What is the State of Your Law Firm?

What is the State of Your Law Firm?

Last evening the President delivered the annual State of the Union address. Whether you agree with his politics or not, the idea of reviewing the current and future prospects of any organization, large or small, is always a good idea.

Most business owners, lawyers included, are usually so busy simply running their business, that they have little or no time available to actually reflect on where their business has been or where they think it will be a year from now. From my own personal experience as a law firm productivity consultant here are some real-life examples of how my own clients have benefited from such an annual review.

How much and for how long has money been owed to the firm? And by which clients? Controlling accounts receivable – the money owed to the firm – is the key to running a successful law business. Recently a client asked me to resolve a bill printing issue and in the course of finding the solution we printed out a list of all of the outstanding invoices owed to the firm. The report indicated that the firm was owed the equivalent of 4 months’ average monthly income, which was the equivalent of an interest-free loan by the firm to the clients who owed the money. I asked the senior partner if he was happy about this discovery and he told me that he never had bothered to review this particular report. The firm was used to receiving X amount per month and as long as that remained constant he never thought that there was a problem. The amount was owed by literally hundreds of clients, not merely a few laggards. Apparently the law firm’s clients had learned that the firm didn’t hound them for the money that they owed, so they did not submit it in a timely manner. If your firm does not send Past Due notices from the firm’s time and billing program, the firm is not operating efficiently.

How often are closed matters archived? Many of the firms I visit complain that their practice management software is running very slowly. While hardware or network issues can sometimes be the cause, most often it is the enormous number of “active” matters which are clogging up the system’s database. At one firm I found 36,000 “active” matters, which, when reviewed over several months, were reduced to the actual number of less than 3,400 by archiving the other 32,600 matters. Thereafter the staff was able to work more efficiently (earning the firm more money) instead of repeatedly waiting for their computer monitors to refresh with a requested list. Archiving does not delete a matter, it merely prevents it from being displayed automatically. It can always be manually retrieved.

Is the firm using the most current versions of the software used to run the practice? Most law firms adopt the position that once they buy practice management or time, billing and accounting software they need not upgrade it, as long as they are using it to perform the same work year after year. If their computers were not connected to the Internet, this would be a correct position. However, all office computer networks are connected to the Internet and are bombarded daily by update notices or actual software updates. As a result of this connection the operating system, anti-virus and even word processing software is different from the versions the software running the firm was designed to work with. A failure to stay current with that software can result in a necessary function no longer working properly. A program installed and never updated since 2009 could not be expected to work correctly with other updated and current 2014 software.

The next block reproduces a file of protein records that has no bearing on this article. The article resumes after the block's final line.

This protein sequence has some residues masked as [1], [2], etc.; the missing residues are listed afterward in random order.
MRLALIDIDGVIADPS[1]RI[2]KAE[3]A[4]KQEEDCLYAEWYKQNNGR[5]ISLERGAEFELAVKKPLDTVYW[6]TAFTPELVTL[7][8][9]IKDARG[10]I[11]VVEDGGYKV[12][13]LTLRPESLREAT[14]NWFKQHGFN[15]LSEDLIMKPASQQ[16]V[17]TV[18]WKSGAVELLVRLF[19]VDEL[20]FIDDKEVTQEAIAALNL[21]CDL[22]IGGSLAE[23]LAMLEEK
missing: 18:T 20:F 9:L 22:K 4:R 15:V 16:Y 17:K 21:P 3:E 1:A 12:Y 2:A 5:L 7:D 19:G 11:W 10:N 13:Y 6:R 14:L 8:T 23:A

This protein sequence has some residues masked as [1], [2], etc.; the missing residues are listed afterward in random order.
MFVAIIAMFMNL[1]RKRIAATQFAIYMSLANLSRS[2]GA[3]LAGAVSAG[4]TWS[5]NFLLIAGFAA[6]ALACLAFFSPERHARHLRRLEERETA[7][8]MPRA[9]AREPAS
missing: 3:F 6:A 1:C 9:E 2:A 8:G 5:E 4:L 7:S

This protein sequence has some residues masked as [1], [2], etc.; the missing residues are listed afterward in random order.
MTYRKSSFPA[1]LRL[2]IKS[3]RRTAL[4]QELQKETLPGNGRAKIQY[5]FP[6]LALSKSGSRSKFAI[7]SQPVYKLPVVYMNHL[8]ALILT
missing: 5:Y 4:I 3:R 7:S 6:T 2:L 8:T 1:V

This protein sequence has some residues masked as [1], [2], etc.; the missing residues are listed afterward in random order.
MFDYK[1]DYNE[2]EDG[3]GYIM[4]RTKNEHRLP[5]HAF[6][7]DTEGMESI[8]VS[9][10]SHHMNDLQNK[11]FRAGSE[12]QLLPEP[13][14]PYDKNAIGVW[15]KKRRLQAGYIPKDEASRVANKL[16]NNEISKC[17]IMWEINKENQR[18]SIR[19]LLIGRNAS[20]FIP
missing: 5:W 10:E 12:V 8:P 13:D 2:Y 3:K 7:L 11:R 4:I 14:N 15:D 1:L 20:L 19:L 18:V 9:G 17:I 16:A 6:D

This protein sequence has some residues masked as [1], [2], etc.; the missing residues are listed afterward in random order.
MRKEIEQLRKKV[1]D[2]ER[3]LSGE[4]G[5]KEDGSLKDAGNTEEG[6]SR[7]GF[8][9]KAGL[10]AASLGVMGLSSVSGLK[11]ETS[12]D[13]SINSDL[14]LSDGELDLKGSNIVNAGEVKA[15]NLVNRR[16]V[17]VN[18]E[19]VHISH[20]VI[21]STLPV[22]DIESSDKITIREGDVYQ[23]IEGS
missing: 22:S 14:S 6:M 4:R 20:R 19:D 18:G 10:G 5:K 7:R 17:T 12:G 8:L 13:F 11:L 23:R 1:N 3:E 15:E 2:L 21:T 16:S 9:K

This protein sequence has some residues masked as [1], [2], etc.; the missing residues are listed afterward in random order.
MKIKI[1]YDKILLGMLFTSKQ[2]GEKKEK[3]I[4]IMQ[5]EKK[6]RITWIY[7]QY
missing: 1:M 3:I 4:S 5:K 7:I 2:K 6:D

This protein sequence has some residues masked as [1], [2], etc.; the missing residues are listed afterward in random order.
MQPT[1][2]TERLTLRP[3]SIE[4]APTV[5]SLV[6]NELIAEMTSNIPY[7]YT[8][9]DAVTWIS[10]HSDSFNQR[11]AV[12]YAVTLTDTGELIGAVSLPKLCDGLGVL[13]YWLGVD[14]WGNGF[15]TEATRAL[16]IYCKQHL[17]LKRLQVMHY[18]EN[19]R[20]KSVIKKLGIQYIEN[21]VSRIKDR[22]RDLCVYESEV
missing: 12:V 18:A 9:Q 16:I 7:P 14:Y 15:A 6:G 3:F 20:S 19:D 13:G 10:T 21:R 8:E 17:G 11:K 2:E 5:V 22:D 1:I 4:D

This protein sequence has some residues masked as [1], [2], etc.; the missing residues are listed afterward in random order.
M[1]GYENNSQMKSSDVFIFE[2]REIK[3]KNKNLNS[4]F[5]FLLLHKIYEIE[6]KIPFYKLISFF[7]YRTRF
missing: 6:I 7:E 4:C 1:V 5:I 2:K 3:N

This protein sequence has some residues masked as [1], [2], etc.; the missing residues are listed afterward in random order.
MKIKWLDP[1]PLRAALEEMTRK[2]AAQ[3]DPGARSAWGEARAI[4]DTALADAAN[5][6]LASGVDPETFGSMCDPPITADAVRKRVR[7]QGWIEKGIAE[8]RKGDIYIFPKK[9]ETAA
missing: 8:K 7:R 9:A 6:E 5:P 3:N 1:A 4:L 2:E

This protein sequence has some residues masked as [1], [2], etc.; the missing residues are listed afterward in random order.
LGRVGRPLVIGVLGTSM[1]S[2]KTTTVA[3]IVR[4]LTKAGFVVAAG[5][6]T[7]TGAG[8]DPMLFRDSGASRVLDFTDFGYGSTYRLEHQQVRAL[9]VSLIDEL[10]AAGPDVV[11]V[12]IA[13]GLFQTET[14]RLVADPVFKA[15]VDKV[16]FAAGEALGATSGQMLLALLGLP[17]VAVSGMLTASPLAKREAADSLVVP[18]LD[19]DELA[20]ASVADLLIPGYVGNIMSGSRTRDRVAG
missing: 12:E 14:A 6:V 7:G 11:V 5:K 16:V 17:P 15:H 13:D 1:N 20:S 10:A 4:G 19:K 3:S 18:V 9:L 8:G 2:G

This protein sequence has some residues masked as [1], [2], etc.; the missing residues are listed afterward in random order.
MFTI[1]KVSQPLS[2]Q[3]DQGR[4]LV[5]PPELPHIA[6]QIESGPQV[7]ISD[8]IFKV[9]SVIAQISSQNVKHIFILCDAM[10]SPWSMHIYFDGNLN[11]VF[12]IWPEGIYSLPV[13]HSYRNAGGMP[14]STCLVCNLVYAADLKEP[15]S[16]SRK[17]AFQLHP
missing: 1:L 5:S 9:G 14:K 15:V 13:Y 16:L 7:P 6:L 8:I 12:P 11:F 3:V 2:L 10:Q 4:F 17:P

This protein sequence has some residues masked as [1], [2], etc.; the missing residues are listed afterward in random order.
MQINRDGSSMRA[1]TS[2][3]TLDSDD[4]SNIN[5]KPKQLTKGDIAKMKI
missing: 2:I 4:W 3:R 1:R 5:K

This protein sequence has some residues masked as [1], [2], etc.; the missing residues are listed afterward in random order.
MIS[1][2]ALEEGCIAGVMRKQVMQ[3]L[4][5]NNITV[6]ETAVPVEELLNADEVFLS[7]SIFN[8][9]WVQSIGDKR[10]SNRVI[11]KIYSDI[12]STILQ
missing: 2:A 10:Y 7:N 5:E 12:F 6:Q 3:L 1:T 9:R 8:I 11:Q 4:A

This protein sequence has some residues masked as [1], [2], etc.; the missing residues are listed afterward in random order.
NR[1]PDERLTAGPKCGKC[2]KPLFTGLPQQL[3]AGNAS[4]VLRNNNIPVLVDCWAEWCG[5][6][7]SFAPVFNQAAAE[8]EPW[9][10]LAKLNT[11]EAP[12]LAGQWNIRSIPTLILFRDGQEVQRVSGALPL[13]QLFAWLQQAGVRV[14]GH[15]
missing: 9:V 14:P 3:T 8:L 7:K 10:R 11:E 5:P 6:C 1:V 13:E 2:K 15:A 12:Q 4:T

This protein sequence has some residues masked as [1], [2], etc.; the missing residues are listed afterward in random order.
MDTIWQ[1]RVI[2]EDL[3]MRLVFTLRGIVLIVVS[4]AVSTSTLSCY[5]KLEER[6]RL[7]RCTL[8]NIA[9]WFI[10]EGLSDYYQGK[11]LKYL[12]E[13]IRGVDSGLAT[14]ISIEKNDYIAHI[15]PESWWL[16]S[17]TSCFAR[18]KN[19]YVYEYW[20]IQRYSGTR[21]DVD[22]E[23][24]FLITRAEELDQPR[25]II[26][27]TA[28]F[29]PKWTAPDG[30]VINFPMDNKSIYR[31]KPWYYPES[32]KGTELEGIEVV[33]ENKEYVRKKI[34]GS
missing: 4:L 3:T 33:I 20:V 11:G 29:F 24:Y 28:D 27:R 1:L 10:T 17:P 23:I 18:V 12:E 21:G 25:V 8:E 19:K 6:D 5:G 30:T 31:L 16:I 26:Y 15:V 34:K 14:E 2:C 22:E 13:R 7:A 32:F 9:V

Has the firm improved its marketing strategy to obtain new clients? If a review of the number of new clients obtained in 2013 reveals a number less than those obtained in 2012 the firm is losing ground. If no one at the firm is tracking this information the firm is in trouble. While the practice of certain areas of the law may have evolved slowly over the last 10 years, the operation of the law business has changed exponentially. If your firm is not attracting new clients through the use of social media, FaceBook, Twitter, a firm newsletter or current and relevant blog posts, your firm has little reason to expect 2014 will be any better than was 2013.

Is every firm employee playing from the same game book? [As the Super Bowl readies for kickoff here in New Jersey on Sunday a sports metaphor was necessary to close out this post.] If certain partners have their department staff work differently from the rest of the firm, fail to post time entries or approve invoices in a timely manner, or otherwise hold their department out as unique, the firm will find it more difficult to achieve it’s goals for 2014. The business of law, like every other kind of business, is a team effort. If every member of the business is not positively contributing toward the overall benefit of the firm, the future prospects of the firm will ultimately suffer.

If you cannot answer the title of this post, perhaps it is time to seek the answers from other team members in your firm or to seek the help of a law office productivity consultant.

Steve Miller, JD  has provided law office productivity consulting services since 1998. He is certified in LexisNexis PCLaw®, LexisNexis Time Matters® and Amicus Attorney®.

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